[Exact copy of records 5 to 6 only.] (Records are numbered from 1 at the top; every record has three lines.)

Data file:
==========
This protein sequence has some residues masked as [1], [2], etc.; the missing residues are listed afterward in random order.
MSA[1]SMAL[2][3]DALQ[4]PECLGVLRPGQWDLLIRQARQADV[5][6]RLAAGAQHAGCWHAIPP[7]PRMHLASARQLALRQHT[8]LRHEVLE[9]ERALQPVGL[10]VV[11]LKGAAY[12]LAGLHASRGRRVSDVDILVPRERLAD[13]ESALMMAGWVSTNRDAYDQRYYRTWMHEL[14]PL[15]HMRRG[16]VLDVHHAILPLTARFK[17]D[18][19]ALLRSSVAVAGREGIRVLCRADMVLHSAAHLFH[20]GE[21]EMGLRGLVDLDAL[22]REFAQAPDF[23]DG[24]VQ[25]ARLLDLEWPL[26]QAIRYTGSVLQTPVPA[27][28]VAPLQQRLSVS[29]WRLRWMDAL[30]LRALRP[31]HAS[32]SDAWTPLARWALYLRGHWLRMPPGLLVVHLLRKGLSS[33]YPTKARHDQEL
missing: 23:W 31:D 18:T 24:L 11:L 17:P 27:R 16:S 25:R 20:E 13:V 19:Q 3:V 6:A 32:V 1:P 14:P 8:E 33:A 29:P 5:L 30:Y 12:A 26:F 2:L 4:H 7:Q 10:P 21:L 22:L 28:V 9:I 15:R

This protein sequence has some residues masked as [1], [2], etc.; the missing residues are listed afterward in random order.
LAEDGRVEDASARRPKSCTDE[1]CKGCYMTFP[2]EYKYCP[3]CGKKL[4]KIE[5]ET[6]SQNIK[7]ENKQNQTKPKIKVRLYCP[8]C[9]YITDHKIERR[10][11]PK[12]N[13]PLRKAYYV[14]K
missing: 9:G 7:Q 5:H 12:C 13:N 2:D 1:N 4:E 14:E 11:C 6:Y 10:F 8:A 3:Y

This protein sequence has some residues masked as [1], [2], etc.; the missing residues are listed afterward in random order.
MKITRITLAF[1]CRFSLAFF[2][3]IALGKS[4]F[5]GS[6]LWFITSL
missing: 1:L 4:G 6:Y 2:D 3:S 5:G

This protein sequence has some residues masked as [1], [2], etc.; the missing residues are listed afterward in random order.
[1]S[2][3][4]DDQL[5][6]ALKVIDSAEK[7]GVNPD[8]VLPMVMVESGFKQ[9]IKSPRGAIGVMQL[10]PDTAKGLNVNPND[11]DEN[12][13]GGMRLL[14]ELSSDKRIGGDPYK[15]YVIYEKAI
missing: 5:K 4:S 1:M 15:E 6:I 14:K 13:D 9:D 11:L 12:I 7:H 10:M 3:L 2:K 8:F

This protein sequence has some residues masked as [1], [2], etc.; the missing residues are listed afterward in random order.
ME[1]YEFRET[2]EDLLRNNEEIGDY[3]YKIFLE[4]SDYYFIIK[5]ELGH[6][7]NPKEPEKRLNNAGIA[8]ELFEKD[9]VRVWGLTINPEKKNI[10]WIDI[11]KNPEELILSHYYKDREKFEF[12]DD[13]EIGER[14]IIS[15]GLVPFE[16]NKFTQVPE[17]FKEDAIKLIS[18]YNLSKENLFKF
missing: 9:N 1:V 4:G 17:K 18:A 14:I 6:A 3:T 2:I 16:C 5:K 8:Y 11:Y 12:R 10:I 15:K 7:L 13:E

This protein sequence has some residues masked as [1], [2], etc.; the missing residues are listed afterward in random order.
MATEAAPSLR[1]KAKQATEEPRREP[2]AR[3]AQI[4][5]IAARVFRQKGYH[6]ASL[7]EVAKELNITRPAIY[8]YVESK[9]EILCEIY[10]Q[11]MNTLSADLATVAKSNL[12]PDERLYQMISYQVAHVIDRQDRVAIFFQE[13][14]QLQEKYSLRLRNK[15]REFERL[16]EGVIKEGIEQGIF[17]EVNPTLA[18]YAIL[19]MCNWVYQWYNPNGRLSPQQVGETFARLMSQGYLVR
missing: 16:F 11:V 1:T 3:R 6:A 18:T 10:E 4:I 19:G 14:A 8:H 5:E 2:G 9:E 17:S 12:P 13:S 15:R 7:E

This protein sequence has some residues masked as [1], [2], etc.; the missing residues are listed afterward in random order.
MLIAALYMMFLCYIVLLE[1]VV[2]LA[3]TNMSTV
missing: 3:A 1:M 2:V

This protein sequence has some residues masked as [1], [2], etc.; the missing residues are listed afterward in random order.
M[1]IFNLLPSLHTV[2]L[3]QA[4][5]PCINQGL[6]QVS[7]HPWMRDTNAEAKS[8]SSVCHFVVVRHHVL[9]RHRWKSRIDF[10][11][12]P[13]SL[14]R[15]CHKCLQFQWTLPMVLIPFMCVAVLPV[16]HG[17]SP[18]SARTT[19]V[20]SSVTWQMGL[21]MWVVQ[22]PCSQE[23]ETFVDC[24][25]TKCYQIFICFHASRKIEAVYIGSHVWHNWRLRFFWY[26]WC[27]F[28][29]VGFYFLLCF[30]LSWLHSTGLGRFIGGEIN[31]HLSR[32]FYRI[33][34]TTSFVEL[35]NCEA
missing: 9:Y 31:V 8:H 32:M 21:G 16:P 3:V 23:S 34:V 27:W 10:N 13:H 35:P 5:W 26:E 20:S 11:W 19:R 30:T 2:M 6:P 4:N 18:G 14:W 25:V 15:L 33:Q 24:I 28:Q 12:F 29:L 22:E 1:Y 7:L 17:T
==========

This protein sequence has some residues masked as [1], [2], etc.; the missing residues are listed afterward in random order.
ME[1]YEFRET[2]EDLLRNNEEIGDY[3]YKIFLE[4]SDYYFIIK[5]ELGH[6][7]NPKEPEKRLNNAGIA[8]ELFEKD[9]VRVWGLTINPEKKNI[10]WIDI[11]KNPEELILSHYYKDREKFEF[12]DD[13]EIGER[14]IIS[15]GLVPFE[16]NKFTQVPE[17]FKEDAIKLIS[18]YNLSKENLFKF
missing: 9:N 1:V 4:G 17:K 18:A 14:I 6:A 3:T 2:I 16:C 5:K 8:Y 11:Y 12:R 10:I 15:K 7:L 13:E

This protein sequence has some residues masked as [1], [2], etc.; the missing residues are listed afterward in random order.
MATEAAPSLR[1]KAKQATEEPRREP[2]AR[3]AQI[4][5]IAARVFRQKGYH[6]ASL[7]EVAKELNITRPAIY[8]YVESK[9]EILCEIY[10]Q[11]MNTLSADLATVAKSNL[12]PDERLYQMISYQVAHVIDRQDRVAIFFQE[13][14]QLQEKYSLRLRNK[15]REFERL[16]EGVIKEGIEQGIF[17]EVNPTLA[18]YAIL[19]MCNWVYQWYNPNGRLSPQQVGETFARLMSQGYLVR
missing: 16:F 11:V 1:T 3:R 6:A 18:T 10:E 4:I 19:G 14:A 8:H 5:E 2:G 9:E 17:S 12:P 13:S 15:R 7:E